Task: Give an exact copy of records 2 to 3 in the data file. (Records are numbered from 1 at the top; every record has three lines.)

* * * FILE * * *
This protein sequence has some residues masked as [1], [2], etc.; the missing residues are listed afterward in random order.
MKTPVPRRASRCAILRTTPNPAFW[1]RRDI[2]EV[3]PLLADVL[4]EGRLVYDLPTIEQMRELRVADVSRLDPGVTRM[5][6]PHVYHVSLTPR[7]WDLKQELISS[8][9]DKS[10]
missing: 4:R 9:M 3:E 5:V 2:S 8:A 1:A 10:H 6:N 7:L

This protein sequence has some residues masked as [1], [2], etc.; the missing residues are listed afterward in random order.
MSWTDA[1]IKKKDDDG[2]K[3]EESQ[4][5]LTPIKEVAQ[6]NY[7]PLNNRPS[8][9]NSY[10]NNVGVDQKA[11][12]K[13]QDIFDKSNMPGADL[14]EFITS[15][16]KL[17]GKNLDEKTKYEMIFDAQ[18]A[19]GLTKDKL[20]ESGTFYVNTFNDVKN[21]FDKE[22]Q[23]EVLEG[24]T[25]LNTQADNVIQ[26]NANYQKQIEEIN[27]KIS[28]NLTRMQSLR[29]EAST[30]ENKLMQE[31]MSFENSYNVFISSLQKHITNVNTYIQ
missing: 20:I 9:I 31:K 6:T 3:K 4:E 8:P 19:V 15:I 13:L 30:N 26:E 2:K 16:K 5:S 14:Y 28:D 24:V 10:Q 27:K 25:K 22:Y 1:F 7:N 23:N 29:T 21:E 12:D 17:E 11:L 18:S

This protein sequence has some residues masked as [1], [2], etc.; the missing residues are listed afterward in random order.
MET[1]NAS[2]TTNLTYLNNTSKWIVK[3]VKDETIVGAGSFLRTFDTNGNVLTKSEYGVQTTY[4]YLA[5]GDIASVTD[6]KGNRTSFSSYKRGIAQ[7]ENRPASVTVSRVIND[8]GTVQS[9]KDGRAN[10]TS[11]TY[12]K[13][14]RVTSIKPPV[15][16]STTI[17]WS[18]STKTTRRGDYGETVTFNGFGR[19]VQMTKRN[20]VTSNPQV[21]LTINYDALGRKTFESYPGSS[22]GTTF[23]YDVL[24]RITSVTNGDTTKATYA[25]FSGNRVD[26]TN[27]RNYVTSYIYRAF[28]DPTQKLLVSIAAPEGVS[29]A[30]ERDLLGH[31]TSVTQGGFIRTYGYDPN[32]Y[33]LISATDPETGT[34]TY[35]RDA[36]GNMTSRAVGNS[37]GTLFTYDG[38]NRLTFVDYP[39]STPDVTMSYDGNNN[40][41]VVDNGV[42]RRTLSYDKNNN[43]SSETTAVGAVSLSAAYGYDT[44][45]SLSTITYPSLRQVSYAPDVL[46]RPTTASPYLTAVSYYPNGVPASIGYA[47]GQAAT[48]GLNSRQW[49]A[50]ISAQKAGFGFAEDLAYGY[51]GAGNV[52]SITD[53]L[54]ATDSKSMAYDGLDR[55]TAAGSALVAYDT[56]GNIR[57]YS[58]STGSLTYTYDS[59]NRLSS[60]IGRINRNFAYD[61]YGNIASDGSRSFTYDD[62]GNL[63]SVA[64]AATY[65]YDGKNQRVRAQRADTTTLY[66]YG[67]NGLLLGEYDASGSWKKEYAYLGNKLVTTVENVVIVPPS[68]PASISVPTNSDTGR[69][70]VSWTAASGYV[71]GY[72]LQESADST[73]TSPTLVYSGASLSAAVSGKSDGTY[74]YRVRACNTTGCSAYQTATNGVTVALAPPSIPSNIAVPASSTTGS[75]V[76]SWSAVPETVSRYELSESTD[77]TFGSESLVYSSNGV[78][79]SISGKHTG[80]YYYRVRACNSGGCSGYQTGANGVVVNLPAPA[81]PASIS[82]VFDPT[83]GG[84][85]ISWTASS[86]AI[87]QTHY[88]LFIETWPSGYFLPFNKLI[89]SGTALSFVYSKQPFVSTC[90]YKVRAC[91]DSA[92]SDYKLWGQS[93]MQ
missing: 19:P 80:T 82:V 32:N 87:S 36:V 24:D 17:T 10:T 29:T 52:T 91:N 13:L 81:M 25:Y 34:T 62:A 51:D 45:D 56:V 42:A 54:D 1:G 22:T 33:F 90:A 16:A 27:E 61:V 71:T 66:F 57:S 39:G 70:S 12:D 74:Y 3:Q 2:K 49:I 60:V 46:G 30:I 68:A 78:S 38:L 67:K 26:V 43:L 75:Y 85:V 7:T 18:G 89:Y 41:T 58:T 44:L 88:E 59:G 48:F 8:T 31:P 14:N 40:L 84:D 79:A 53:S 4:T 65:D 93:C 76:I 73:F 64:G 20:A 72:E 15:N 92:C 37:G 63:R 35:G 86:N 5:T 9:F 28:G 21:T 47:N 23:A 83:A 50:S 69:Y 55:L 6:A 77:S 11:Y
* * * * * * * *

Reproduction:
This protein sequence has some residues masked as [1], [2], etc.; the missing residues are listed afterward in random order.
MSWTDA[1]IKKKDDDG[2]K[3]EESQ[4][5]LTPIKEVAQ[6]NY[7]PLNNRPS[8][9]NSY[10]NNVGVDQKA[11][12]K[13]QDIFDKSNMPGADL[14]EFITS[15][16]KL[17]GKNLDEKTKYEMIFDAQ[18]A[19]GLTKDKL[20]ESGTFYVNTFNDVKN[21]FDKE[22]Q[23]EVLEG[24]T[25]LNTQADNVIQ[26]NANYQKQIEEIN[27]KIS[28]NLTRMQSLR[29]EAST[30]ENKLMQE[31]MSFENSYNVFISSLQKHITNVNTYIQ
missing: 20:I 9:I 31:K 6:T 3:K 4:E 8:P 19:V 15:I 13:L 30:N 26:E 2:K 16:K 5:S 14:Y 28:D 24:V 10:Q 27:K 25:K 22:Y 1:F 7:N 23:N 29:T 21:E 12:D 17:E 11:L 18:S

This protein sequence has some residues masked as [1], [2], etc.; the missing residues are listed afterward in random order.
MET[1]NAS[2]TTNLTYLNNTSKWIVK[3]VKDETIVGAGSFLRTFDTNGNVLTKSEYGVQTTY[4]YLA[5]GDIASVTD[6]KGNRTSFSSYKRGIAQ[7]ENRPASVTVSRVIND[8]GTVQS[9]KDGRAN[10]TS[11]TY[12]K[13][14]RVTSIKPPV[15][16]STTI[17]WS[18]STKTTRRGDYGETVTFNGFGR[19]VQMTKRN[20]VTSNPQV[21]LTINYDALGRKTFESYPGSS[22]GTTF[23]YDVL[24]RITSVTNGDTTKATYA[25]FSGNRVD[26]TN[27]RNYVTSYIYRAF[28]DPTQKLLVSIAAPEGVS[29]A[30]ERDLLGH[31]TSVTQGGFIRTYGYDPN[32]Y[33]LISATDPETGT[34]TY[35]RDA[36]GNMTSRAVGNS[37]GTLFTYDG[38]NRLTFVDYP[39]STPDVTMSYDGNNN[40][41]VVDNGV[42]RRTLSYDKNNN[43]SSETTAVGAVSLSAAYGYDT[44][45]SLSTITYPSLRQVSYAPDVL[46]RPTTASPYLTAVSYYPNGVPASIGYA[47]GQAAT[48]GLNSRQW[49]A[50]ISAQKAGFGFAEDLAYGY[51]GAGNV[52]SITD[53]L[54]ATDSKSMAYDGLDR[55]TAAGSALVAYDT[56]GNIR[57]YS[58]STGSLTYTYDS[59]NRLSS[60]IGRINRNFAYD[61]YGNIASDGSRSFTYDD[62]GNL[63]SVA[64]AATY[65]YDGKNQRVRAQRADTTTLY[66]YG[67]NGLLLGEYDASGSWKKEYAYLGNKLVTTVENVVIVPPS[68]PASISVPTNSDTGR[69][70]VSWTAASGYV[71]GY[72]LQESADST[73]TSPTLVYSGASLSAAVSGKSDGTY[74]YRVRACNTTGCSAYQTATNGVTVALAPPSIPSNIAVPASSTTGS[75]V[76]SWSAVPETVSRYELSESTD[77]TFGSESLVYSSNGV[78][79]SISGKHTG[80]YYYRVRACNSGGCSGYQTGANGVVVNLPAPA[81]PASIS[82]VFDPT[83]GG[84][85]ISWTASS[86]AI[87]QTHY[88]LFIETWPSGYFLPFNKLI[89]SGTALSFVYSKQPFVSTC[90]YKVRAC[91]DSA[92]SDYKLWGQS[93]MQ
missing: 19:P 80:T 82:V 32:N 87:S 36:V 24:D 17:T 10:T 29:T 52:T 91:N 13:L 81:M 25:Y 34:T 62:A 51:D 45:D 56:V 42:A 54:D 1:G 22:T 33:F 90:A 16:A 27:E 61:V 71:T 66:F 57:S 39:G 70:S 12:D 74:Y 3:Q 2:K 49:I 60:V 46:G 30:I 68:A 78:S 38:L 67:K 26:V 43:L 75:Y 85:V 7:T 18:G 89:Y 41:T 58:T 44:L 88:E 59:G 48:F 8:T 31:P 14:N 40:L 84:D 79:A 53:S 4:T 65:D 93:C 76:I 73:F 64:G 20:A 72:E 15:N 92:C 37:G 63:R 35:G 86:N 5:T 9:F 28:G 21:T 47:N 23:A 83:A 50:S 69:Y 55:L 6:A 77:S 11:Y